In the foregoing historical facts it is self-evident that there was some subtle connection between Queen Elizabeth and Francis Bacon that has not, as yet, been generally understood or recognized. Not only was he sent direct from under her hand, but the Queen raises a gentleman to knighthood and places the youth in his charge. It requires little detective instinct to surmise that Francis had discovered the secret of his birth, and that the Queen, not knowing what to do for the best, had resolved to send him abroad for a long stay.

In any case, Francis must still have been in touch with the Queen and the Court, for he returned to England in 1578– probably with despatches– and while he was here “the Queen’s private Court Limner, Hilyard, painted a miniature of him.” One was also painted about the same time of the Queen, by the same artist.
The fact that Hilyard paints both persons in a very similar style at the same time is strikingly evidential of kinship. No other youth of eighteen was similarly honoured by Elizabeth save one who later was known as “Robert Earl of Essex.”

Any impartial examination of the portraits of the Queen and Francis show similar characteristics of feature, which are exactly what we might expect from mother and son. It is unthinkable that the Queen would have allowed two such miniatures to have been painted had young Francis been a Bacon an not a Tudor. At that time, Elizabeth was undoubtedly proud of the youth’s mental attainments as evidenced by Hilyard who wrote round the portrait in Latin, “Could I but paint his mind.”

An examination of the portraits of the Earl of Leicester and the Earl of Essex show the same facial characteristics. They look like father and son, just as the Hilyard portraits– posed from the same angle, once a follow-on of the other– look like mother and son. There is not the slightest resemblance between Francis and his foster parents.

While Francis was in France, Sir Nicholas died. He returns to England to find that his reputed father has provided for everyone of his dependants except himself. There had been no personal quarrel. It could not have been for want of heart. Nothing had eventuated that would have provided any ordinary motive for such pointed neglect.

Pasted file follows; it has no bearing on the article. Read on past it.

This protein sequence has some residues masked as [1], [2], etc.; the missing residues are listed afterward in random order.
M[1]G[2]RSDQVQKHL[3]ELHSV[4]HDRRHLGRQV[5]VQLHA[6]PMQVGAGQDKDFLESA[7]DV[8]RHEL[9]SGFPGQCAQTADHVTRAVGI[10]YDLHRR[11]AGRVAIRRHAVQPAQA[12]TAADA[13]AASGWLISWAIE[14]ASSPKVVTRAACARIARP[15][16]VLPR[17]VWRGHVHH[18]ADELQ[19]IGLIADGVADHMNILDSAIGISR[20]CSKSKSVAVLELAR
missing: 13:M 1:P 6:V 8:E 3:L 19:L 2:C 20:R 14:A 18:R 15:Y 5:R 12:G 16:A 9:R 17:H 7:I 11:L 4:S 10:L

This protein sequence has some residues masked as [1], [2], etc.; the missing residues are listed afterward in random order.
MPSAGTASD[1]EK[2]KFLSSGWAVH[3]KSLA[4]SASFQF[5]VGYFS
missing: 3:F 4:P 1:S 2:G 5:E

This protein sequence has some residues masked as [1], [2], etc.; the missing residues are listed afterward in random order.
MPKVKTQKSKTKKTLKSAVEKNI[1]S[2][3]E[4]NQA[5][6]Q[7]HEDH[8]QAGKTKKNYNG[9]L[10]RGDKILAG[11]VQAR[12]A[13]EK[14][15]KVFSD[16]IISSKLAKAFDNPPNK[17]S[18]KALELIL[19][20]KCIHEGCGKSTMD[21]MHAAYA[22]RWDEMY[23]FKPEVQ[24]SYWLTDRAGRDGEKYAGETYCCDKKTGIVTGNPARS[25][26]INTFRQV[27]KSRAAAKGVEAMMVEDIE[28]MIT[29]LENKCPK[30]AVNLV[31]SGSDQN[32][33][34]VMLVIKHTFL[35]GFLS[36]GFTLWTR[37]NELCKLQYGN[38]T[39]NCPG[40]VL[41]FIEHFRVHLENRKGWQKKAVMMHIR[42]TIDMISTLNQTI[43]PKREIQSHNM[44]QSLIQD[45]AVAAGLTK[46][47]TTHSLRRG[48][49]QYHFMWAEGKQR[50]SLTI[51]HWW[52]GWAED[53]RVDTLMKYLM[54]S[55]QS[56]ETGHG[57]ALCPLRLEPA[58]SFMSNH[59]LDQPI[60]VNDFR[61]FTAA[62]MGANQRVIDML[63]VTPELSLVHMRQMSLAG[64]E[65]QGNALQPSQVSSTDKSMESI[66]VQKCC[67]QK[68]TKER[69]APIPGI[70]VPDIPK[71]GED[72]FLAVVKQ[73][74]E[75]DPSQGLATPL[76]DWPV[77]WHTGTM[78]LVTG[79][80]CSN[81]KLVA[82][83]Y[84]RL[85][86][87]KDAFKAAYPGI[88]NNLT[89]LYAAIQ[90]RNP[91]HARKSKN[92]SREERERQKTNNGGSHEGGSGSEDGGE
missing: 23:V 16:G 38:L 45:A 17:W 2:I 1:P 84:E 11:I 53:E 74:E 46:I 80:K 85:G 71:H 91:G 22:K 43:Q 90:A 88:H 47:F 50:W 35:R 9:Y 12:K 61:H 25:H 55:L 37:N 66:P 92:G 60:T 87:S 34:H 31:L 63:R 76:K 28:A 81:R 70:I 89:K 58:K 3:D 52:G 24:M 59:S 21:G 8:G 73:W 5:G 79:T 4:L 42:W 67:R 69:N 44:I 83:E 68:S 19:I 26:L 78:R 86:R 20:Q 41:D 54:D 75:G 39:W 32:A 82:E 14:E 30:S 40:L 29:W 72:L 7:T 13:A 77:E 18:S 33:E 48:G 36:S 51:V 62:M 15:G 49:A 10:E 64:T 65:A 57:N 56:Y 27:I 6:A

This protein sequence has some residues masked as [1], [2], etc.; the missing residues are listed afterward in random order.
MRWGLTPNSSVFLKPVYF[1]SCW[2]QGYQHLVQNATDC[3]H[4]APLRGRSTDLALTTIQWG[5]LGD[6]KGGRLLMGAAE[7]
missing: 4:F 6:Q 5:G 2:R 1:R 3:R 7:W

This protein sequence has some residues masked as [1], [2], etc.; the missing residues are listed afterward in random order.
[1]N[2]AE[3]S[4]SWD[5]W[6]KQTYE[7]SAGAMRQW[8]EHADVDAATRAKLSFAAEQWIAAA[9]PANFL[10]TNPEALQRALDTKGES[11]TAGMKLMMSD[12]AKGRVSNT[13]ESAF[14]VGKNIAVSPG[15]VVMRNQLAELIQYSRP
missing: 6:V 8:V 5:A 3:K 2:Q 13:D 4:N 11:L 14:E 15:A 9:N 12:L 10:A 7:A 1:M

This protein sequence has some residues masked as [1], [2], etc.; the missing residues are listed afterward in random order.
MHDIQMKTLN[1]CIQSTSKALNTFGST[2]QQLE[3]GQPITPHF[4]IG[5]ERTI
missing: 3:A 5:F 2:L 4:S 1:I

The singular thing is that this penniless young aristocrat makes no complaint at such apparently harsh treatment. It is not even considered strange by Lady Bacon or Anthony Bacon. There is no mention of the matter in their letters; nor does Francis, later, when pressed for monies, ever seem to remember the omission as a grievance, as would ordianrily be the case. It is taken by the entire family of the Bacons as a matter of course and the proper thing. The only common-sense interpretation of the no-bequest enigma is that the family understood that Francis’s expectations lay elsewhere.

Penniless Francis As A “Queen’s Pensioner”The penniless youth resumes his studies at Gray’s Inn. Who provided for him? Who kept him? Who clothed him? Did Lady Bacon or the Queen?

Lady Bacon’s legacy could not have permitted her to do very much. Her letters show she provided him with certain foodstuffs of her own making and growing when he was in Chambers, but she does not appear to have provided him with an income. Yet an income he must have had from some source. From the age of twenty, Francis had nothing to live on, the Bacon family having no responsibility. How did he keep pace with the expenses of Gray’s Inn? And hold his own with the students, many the sons of wealthy noblemen?

The truth is that Francis Bacon became one of Her Majesty’s “Gentleman Pensioners”, though “name did not appear on the official list any more than George Puttenham’s.” (W. Begley, M.A., Resuscitatio, Vol. I, p. 102) He became “entirely a Pensioner on the Queen’s bounty” , says Parker Woodward. Putting it bluntly, he got an allowance from his mother the Queen.

This is proved clearly because of a letter he writes on the 15th October 1580 to the Secretary of State, his uncle, Lord Burleigh, to “present his more than humble thanks to the Queen for her princely liberality.” He also asks for some other favours which he had in mind.

Why should the Queen concern herself with the son of the late Lord Keeper, and make him a monetary allowance, if there were no tie between them? There is no other young aristocrat that she takes under her wing in such a peculiar fashion.

There is no one else who asks the Queen for favours at this time. Judging from the letters and records, Parker Woodward says :